Talk about cracking under pressure!  I had practiced so much I took my pit for granted.  I neglected maintaining my pit and accessories and that neglect kicked me in the ass!! Just like in a marriage, it never bodes well for you to take the wife for granted! To tell the story, I have to go to last year’s competition at the Houston Livestock Show and Rodeo WCBBQ competition.  I am the head cook for a 501 (c)3 charity BBQ team called the Third Coast Cookers.  Every year since they have had a WCBBQ spot they have used the cater cooking pit for competition cooking.  Before I became head cook, they placed top 100 but not consistently.  At the time of this blog, the team now has placed top 100 2 years in a row. My 2017 ribs placed 17th out of over 400 entries and in 2018 Chicken placed 68 out 247 entries.  In 2017, because of improper floor plan  the only pit that could be used due to space was the cater cooking pit.  The problem with the pit, besides it massive size, is that it is also used for cater cooking for the ~1000 people that needed to be fed over 3 days.  I was so upset that while I was cooking my ribs that we had to cater cook so the pit was being opened and closed and yet I placed 17th!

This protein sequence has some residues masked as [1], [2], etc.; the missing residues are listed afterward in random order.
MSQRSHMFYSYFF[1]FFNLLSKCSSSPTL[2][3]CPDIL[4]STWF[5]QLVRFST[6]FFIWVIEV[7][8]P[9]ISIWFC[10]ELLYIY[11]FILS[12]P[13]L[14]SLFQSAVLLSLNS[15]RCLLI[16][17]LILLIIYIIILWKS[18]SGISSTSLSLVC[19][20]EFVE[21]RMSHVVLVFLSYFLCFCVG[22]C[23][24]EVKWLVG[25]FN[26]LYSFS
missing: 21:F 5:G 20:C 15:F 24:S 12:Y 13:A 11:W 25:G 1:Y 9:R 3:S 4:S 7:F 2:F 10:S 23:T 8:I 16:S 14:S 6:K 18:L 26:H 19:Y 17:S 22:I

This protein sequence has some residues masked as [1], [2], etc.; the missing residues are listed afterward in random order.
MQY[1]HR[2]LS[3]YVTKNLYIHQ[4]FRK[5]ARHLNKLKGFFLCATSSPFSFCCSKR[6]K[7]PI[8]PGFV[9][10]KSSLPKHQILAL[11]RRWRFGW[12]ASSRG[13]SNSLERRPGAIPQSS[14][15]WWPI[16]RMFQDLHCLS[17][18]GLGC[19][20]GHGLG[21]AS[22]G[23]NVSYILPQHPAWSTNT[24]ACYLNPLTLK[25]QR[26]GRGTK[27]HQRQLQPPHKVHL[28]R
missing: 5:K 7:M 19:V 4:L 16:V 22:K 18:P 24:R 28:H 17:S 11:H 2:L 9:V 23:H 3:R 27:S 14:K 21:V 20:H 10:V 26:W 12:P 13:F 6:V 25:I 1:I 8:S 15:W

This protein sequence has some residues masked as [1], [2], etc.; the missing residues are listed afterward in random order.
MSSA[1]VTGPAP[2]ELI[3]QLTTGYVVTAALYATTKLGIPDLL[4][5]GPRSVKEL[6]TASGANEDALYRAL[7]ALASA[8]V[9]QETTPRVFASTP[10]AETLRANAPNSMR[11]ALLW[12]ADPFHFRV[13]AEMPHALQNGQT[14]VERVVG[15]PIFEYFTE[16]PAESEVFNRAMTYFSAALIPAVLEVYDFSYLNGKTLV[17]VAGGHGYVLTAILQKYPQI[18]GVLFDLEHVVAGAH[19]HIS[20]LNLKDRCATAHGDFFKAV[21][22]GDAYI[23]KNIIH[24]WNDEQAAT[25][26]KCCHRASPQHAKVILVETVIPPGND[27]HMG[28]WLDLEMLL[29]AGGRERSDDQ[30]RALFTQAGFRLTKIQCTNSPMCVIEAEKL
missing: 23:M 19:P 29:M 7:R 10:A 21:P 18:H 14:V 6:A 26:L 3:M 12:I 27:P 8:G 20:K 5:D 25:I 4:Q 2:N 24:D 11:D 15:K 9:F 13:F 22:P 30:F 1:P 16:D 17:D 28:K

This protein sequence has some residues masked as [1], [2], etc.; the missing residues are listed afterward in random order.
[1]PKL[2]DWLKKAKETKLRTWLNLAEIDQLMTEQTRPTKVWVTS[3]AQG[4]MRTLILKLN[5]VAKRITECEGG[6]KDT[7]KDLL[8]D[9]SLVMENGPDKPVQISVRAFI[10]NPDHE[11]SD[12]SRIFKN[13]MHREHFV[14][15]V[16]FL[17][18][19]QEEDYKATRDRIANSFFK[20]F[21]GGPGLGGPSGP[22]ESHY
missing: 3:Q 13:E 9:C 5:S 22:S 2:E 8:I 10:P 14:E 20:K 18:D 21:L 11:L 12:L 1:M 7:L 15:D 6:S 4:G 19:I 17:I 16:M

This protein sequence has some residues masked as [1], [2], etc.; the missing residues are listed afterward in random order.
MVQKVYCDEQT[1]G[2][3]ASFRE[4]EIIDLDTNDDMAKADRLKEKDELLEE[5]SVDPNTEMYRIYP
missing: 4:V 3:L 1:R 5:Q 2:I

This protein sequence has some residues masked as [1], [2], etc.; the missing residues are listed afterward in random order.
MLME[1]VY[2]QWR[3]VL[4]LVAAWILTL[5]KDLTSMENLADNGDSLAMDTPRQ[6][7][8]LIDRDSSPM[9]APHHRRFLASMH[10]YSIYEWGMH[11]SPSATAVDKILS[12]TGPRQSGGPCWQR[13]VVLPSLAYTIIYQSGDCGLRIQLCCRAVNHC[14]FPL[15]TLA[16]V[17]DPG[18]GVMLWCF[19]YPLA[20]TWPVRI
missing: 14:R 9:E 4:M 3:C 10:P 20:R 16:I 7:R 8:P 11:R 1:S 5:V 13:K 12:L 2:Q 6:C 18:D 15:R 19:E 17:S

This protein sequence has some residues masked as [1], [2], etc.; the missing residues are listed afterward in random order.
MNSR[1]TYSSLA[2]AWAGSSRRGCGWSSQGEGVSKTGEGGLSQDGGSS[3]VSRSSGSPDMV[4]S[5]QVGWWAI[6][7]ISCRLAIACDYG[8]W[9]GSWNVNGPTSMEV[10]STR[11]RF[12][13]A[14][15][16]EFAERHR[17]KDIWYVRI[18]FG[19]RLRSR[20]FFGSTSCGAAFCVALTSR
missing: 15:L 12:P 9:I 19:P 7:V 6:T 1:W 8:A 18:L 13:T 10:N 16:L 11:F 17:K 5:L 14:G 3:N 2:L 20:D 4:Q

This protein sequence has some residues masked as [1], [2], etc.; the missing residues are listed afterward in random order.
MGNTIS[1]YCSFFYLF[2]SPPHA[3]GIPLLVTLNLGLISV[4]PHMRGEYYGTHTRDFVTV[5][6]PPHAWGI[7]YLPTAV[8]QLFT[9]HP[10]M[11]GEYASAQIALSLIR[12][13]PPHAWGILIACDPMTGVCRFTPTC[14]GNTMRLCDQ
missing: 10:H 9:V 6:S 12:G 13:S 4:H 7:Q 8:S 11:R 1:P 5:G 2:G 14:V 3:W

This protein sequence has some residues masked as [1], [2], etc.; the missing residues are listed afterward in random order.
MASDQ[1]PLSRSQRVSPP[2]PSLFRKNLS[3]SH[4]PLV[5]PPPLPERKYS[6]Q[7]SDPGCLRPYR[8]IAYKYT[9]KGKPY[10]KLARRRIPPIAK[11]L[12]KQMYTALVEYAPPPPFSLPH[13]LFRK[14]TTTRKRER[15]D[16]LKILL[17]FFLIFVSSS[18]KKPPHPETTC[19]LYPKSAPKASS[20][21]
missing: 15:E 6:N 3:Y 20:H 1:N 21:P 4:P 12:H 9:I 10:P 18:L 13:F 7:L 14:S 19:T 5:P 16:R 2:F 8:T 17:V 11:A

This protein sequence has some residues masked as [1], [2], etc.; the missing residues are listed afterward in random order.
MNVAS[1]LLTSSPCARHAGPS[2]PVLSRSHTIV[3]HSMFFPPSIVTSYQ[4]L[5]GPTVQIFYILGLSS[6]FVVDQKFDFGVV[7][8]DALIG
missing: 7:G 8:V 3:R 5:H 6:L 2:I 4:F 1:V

Wow! All I could think was that if I had my pit instead of a cater cooking pit, I would have had a smoke ring which was missing from my entry and thus even better placement in the competition.  After a lot of discussion, Third Coast Cookers agreed to accommodating my team’s competition pits. I was so excited and happy as I just knew I would knock it out of the park!

Fast forward to 2018, I have my beloved pit, which I have been cooking almost every other weekend either, brisket, ribs, or chicken for the #PleasurePursuitPerfection of #BBQ.

I set everything up and proceed through my routine.  Start coals,set-up digital iGrill temperature gauge and probes,  pre-heat pit to desired temperatures, prep-meat, and then I placed the meat into cook chamber.

Whew! Its in so now I just monitor the digital thermometer via bluetooth on my iPhone7 and go about my business.  I really dont worry as my iGrill will alert me of low and high temperatures. YEAH RIGHT!! I normally check my temperatures about every 30 minutes to  1 hour frequencies.  However, on this big competition day, I was looking at my iPhone at the iGrill app to view temperatures. It felt like an incessant habit like a drug addict looking for the next fix to assure proper temperatures.

“I saw it but just let it go and continued to cook but at the 2 hour mark something in my gut said check the probes!  This just isn’t normal!”

I noticed that after about 2 hours that the temperatures never budged.  Normally there are fluctuations but I didnt think nothing of it.  I was distracted as I had other duties being head cook of a team of 6 for the catering cooking. I saw it but just let it continue to cook but at the 2 hour mark something in my gut said check the probes!  This just isn’t normal!